For Activision, it?s a brave new world of connecting fans of its record-breaking Call of Duty franchise, allowing players to better themselves and to ?enrich their multiplayer experience.? For everyone else, it?s a website.
Call of Duty: Elite
is how the publisher intends to maintain its ecosystem of engrossed war gamers - a social networking service for web browsers that links with your Gamertag (or other online account) and spits out statistics and bar charts of your multiplayer performance.
Finish a match in either Call of Duty: Black Ops
or the upcoming Modern Warfare 3
and your statistics will be sent through to Elite and saved in a web profile, in a similar manner that Bungie.net offers with the Halo
games. Your main home page consists of winning percentages and a roundup of the last game you played. Graphs, bars and heat maps of the battlefield can be accessed to determine where you played best and where you died.
A list of players that you recently rolled with is also available, and you can search for usernames and opt to ?track? them against your profile. This seems less of a ?friend request? in the style of Facebook and more a ?follow? similar to Twitter - you?re essentially pinning a fellow player down as your rival and keeping an eye on his statistics as you grow in skills and confidence.
You can of course make friends in this manner too, and one obvious feature that encourages this sort of pally-pally behaviour is in the Groups page, where you can search for a topic (such as photography) and join matches with like-minded gamers. If a group doesn?t exist, it automatically creates one and sticks you as the leader. Videos can be shared with one another, and a YouTube account can be tied to your Elite service to bring some much-needed eyeballs to your next epic knifethrow kill.
Not everyone will be shit-hot with an AK-47, according to Activision, so its aim is to create an environment where even the casual average joe can join groups and create clans for fun. This is evident in the Events page, where you see a calendar of different challenges that require a varying range of skills.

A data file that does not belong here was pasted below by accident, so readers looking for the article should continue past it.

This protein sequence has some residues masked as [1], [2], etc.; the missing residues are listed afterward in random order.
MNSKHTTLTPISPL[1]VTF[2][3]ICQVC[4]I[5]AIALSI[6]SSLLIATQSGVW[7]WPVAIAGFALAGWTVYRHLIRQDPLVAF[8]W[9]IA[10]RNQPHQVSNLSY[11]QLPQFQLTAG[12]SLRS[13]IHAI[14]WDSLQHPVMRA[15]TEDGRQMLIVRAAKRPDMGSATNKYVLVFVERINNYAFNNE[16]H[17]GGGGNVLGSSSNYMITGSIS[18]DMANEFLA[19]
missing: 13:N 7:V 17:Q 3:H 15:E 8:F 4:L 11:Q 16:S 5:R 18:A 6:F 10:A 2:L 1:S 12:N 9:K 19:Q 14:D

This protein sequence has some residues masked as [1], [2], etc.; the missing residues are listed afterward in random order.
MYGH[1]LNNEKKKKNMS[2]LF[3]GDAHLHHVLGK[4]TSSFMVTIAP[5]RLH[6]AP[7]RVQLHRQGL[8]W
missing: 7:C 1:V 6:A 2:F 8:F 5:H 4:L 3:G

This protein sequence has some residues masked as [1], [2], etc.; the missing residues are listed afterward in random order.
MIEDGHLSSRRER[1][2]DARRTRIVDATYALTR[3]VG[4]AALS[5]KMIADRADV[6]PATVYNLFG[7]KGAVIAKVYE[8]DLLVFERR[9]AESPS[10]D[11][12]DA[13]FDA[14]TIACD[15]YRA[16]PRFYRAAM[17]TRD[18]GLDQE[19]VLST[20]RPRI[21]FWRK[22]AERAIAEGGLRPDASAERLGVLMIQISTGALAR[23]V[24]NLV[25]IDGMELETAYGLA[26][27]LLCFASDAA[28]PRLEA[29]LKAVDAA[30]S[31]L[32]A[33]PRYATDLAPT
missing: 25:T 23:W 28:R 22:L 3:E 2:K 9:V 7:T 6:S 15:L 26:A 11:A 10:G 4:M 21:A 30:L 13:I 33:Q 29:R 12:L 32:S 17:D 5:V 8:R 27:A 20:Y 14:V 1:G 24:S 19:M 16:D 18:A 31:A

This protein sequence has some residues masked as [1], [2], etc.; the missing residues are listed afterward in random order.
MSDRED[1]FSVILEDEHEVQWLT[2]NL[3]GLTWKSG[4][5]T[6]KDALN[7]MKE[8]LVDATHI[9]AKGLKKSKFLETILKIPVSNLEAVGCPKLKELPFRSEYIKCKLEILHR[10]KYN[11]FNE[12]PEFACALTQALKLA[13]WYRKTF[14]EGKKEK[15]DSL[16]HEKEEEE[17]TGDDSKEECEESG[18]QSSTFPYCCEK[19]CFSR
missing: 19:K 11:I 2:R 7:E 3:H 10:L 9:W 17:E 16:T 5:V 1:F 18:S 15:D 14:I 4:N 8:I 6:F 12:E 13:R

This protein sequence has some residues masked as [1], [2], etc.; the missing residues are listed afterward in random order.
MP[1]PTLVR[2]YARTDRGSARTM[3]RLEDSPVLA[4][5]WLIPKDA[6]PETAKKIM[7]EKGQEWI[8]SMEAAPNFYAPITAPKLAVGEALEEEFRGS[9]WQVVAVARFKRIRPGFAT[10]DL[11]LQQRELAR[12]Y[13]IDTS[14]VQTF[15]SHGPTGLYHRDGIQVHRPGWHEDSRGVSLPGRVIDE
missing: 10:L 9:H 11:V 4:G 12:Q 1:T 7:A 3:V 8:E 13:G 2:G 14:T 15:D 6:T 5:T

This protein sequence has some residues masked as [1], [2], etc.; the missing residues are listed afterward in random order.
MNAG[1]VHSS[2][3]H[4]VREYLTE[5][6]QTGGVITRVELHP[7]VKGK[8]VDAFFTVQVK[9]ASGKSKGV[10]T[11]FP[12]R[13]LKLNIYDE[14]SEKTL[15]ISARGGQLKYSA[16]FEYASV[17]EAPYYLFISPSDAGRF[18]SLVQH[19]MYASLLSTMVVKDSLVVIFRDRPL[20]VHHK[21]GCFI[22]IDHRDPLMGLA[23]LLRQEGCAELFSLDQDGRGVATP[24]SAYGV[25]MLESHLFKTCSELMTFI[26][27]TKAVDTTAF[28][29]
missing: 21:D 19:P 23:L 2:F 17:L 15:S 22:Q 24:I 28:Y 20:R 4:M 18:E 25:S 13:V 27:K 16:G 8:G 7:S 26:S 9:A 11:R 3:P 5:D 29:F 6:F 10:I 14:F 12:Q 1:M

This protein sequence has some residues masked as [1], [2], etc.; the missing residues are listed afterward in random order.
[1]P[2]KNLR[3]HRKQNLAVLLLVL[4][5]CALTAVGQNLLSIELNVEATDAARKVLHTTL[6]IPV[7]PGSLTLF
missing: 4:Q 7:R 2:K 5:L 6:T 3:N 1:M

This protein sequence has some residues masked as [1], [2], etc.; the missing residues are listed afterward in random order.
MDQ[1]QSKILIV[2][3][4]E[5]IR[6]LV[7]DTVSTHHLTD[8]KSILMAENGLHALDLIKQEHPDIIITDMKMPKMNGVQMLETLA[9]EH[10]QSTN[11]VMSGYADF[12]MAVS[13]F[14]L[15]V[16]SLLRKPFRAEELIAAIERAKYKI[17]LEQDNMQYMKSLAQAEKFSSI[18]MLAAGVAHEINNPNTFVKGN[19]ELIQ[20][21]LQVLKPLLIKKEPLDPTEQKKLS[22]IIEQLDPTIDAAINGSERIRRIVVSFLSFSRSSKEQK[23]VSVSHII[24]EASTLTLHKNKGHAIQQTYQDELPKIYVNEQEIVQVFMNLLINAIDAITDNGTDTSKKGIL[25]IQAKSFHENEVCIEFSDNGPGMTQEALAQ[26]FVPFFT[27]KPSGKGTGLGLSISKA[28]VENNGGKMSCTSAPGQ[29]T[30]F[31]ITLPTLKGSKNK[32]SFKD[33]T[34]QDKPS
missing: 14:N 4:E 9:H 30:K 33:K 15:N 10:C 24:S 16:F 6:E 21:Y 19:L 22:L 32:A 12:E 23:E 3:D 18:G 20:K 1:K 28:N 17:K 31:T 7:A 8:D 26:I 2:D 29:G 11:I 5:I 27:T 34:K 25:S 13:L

While some will ask you to be great at multiplayer, others will be self-contained operations, and if you?re more of a video or screenshot nut, there?s even challenges you can participate in there. Winners will end up winning a selection of real prizes, such as iPods and other such technical gadgetry.
To help improve your game, you can explore a wealth of information on every single multiplayer map, mode and weapon in extreme detail. If you keep dying in a specific place with a specific loadout, then this is the part of the website that is invaluable to you. Objectives for each mode are laid out on every map, statistics for weapons efficiency are coupled with adjustments for various attachments and videos detailing tips and tricks help give you an edge over your opponents.
The website is quite nice to explore. Very HTML5 heavy, with dynamic navigation and pages throughout - everything?s tucked into simple categories on the left hand side, while subsections of a page can be clicked over on the right hand side of the page. CoD
fans will love the design and the features within, but for anyone who?s used Bungie?s website for free there?s little here that would attract at this stage.
But the good news is, while it is a subscription-based option for Call of Duty
players, it remains exactly that - an option. Activision has been benevolent enough to avoid charging for multiplayer usage, and the company states that it will never charge for that privilege. For your money however, you get access to the Elite
website as well as access to all future downloadable content for Modern Warfare 3
. Can?t be so bad, if the subscription represents a good deal on the DLC.
I?ve been promised that Elite
will be continuously supported by Activision by an extensive support team that will work in a full-time capacity to think of new ideas, challenges and prizes to keep the experience going. For a premium subscription, that should probably be expected.
Perhaps more interesting than what Elite
will offer at launch is what Activision hope to achieve with the service over the coming months. The philosophy is to get Elite onto the ?four screens? - web, TV, mobile and in-game.
An iPhone App is already in development, and I was told that the launch of Modern Warfare 3
later this year will bring even more exciting features to the service, including Group v Group and Clan v Clan contests along with the ability to ask the community for guidance on various elements of the game.
For now though, Call of Duty Elite
aspires to be a lot of things, but the best way to describe it at the moment is that it?s ?a website.? But, a website with interesting potential.